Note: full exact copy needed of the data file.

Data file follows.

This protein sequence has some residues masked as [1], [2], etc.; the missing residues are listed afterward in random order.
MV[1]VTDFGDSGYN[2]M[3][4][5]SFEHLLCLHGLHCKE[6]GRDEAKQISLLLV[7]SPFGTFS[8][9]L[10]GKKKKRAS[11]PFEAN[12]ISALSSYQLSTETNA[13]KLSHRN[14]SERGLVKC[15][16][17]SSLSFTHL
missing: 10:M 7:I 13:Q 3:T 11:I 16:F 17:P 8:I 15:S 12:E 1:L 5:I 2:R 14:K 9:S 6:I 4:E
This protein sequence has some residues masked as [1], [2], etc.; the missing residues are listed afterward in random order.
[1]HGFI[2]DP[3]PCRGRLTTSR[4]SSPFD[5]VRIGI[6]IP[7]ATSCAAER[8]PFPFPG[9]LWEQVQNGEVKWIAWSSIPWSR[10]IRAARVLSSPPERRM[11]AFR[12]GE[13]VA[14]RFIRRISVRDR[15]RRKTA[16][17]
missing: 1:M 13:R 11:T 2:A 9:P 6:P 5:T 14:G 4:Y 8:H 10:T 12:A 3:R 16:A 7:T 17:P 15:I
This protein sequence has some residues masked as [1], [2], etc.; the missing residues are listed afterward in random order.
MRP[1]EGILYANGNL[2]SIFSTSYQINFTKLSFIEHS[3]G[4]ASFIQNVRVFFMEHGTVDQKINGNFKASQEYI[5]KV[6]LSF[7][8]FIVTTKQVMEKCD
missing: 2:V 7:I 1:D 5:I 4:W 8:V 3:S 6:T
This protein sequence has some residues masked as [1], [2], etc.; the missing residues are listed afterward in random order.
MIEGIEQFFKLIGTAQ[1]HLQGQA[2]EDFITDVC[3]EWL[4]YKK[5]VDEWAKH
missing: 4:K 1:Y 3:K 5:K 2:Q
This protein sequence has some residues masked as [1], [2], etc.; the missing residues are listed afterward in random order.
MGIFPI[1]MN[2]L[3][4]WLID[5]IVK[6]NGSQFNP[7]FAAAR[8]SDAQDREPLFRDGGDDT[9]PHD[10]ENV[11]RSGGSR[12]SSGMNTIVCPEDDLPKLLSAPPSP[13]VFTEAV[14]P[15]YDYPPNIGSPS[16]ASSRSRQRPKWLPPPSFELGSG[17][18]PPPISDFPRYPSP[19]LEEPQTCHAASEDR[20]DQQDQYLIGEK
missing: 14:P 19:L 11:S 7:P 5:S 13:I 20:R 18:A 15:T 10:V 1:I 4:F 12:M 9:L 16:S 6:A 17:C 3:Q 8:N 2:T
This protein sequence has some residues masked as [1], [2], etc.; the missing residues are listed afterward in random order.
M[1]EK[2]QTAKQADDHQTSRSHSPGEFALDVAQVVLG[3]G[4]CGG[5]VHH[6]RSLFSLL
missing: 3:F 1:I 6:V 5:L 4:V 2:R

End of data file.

This protein sequence has some residues masked as [1], [2], etc.; the missing residues are listed afterward in random order.
MV[1]VTDFGDSGYN[2]M[3][4][5]SFEHLLCLHGLHCKE[6]GRDEAKQISLLLV[7]SPFGTFS[8][9]L[10]GKKKKRAS[11]PFEAN[12]ISALSSYQLSTETNA[13]KLSHRN[14]SERGLVKC[15][16][17]SSLSFTHL
missing: 10:M 7:I 13:Q 3:T 11:I 16:F 17:P 8:I 15:S 12:E 1:L 5:I 2:R 14:K 9:S 6:I 4:E
This protein sequence has some residues masked as [1], [2], etc.; the missing residues are listed afterward in random order.
[1]HGFI[2]DP[3]PCRGRLTTSR[4]SSPFD[5]VRIGI[6]IP[7]ATSCAAER[8]PFPFPG[9]LWEQVQNGEVKWIAWSSIPWSR[10]IRAARVLSSPPERRM[11]AFR[12]GE[13]VA[14]RFIRRISVRDR[15]RRKTA[16][17]
missing: 1:M 13:R 11:T 2:A 9:P 6:P 5:T 14:G 4:Y 8:H 10:T 12:A 3:R 16:A 7:T 17:P 15:I
This protein sequence has some residues masked as [1], [2], etc.; the missing residues are listed afterward in random order.
MRP[1]EGILYANGNL[2]SIFSTSYQINFTKLSFIEHS[3]G[4]ASFIQNVRVFFMEHGTVDQKINGNFKASQEYI[5]KV[6]LSF[7][8]FIVTTKQVMEKCD
missing: 2:V 7:I 1:D 5:I 4:W 8:V 3:S 6:T
This protein sequence has some residues masked as [1], [2], etc.; the missing residues are listed afterward in random order.
MIEGIEQFFKLIGTAQ[1]HLQGQA[2]EDFITDVC[3]EWL[4]YKK[5]VDEWAKH
missing: 4:K 1:Y 3:K 5:K 2:Q
This protein sequence has some residues masked as [1], [2], etc.; the missing residues are listed afterward in random order.
MGIFPI[1]MN[2]L[3][4]WLID[5]IVK[6]NGSQFNP[7]FAAAR[8]SDAQDREPLFRDGGDDT[9]PHD[10]ENV[11]RSGGSR[12]SSGMNTIVCPEDDLPKLLSAPPSP[13]VFTEAV[14]P[15]YDYPPNIGSPS[16]ASSRSRQRPKWLPPPSFELGSG[17][18]PPPISDFPRYPSP[19]LEEPQTCHAASEDR[20]DQQDQYLIGEK
missing: 14:P 19:L 11:S 7:P 5:S 13:I 20:R 18:A 15:T 10:V 1:I 4:F 12:M 9:L 16:S 6:A 17:C 3:Q 8:N 2:T
This protein sequence has some residues masked as [1], [2], etc.; the missing residues are listed afterward in random order.
M[1]EK[2]QTAKQADDHQTSRSHSPGEFALDVAQVVLG[3]G[4]CGG[5]VHH[6]RSLFSLL
missing: 3:F 1:I 6:V 5:L 4:V 2:R